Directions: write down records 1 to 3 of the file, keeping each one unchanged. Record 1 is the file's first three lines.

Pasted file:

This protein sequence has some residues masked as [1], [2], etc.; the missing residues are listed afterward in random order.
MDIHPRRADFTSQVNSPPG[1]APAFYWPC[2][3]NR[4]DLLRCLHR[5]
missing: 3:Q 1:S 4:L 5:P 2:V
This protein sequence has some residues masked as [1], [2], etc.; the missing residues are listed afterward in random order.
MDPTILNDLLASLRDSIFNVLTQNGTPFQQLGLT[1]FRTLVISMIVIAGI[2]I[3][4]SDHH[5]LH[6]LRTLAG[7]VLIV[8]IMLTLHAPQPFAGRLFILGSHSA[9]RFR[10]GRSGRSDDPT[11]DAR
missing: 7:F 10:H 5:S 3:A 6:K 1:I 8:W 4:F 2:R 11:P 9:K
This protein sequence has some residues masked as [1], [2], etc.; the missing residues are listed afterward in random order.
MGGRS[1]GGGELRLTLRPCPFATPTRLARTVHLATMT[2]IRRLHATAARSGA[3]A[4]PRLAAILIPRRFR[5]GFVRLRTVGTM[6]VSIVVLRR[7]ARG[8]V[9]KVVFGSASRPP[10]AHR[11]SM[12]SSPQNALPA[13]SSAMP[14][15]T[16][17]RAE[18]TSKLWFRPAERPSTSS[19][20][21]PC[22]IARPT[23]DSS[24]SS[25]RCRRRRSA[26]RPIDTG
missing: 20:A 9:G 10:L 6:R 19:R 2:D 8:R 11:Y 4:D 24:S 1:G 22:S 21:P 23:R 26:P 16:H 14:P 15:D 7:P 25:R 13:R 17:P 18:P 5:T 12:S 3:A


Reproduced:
This protein sequence has some residues masked as [1], [2], etc.; the missing residues are listed afterward in random order.
MDIHPRRADFTSQVNSPPG[1]APAFYWPC[2][3]NR[4]DLLRCLHR[5]
missing: 3:Q 1:S 4:L 5:P 2:V
This protein sequence has some residues masked as [1], [2], etc.; the missing residues are listed afterward in random order.
MDPTILNDLLASLRDSIFNVLTQNGTPFQQLGLT[1]FRTLVISMIVIAGI[2]I[3][4]SDHH[5]LH[6]LRTLAG[7]VLIV[8]IMLTLHAPQPFAGRLFILGSHSA[9]RFR[10]GRSGRSDDPT[11]DAR
missing: 7:F 10:H 5:S 3:A 6:K 1:I 8:W 4:F 2:R 11:P 9:K
This protein sequence has some residues masked as [1], [2], etc.; the missing residues are listed afterward in random order.
MGGRS[1]GGGELRLTLRPCPFATPTRLARTVHLATMT[2]IRRLHATAARSGA[3]A[4]PRLAAILIPRRFR[5]GFVRLRTVGTM[6]VSIVVLRR[7]ARG[8]V[9]KVVFGSASRPP[10]AHR[11]SM[12]SSPQNALPA[13]SSAMP[14][15]T[16][17]RAE[18]TSKLWFRPAERPSTSS[19][20][21]PC[22]IARPT[23]DSS[24]SS[25]RCRRRRSA[26]RPIDTG
missing: 20:A 9:G 10:L 6:R 19:R 2:D 8:R 11:Y 4:D 24:S 1:G 22:S 21:P 23:R 26:P 16:H 14:P 15:D 7:P 25:R 13:R 17:P 18:P 5:T 12:S 3:A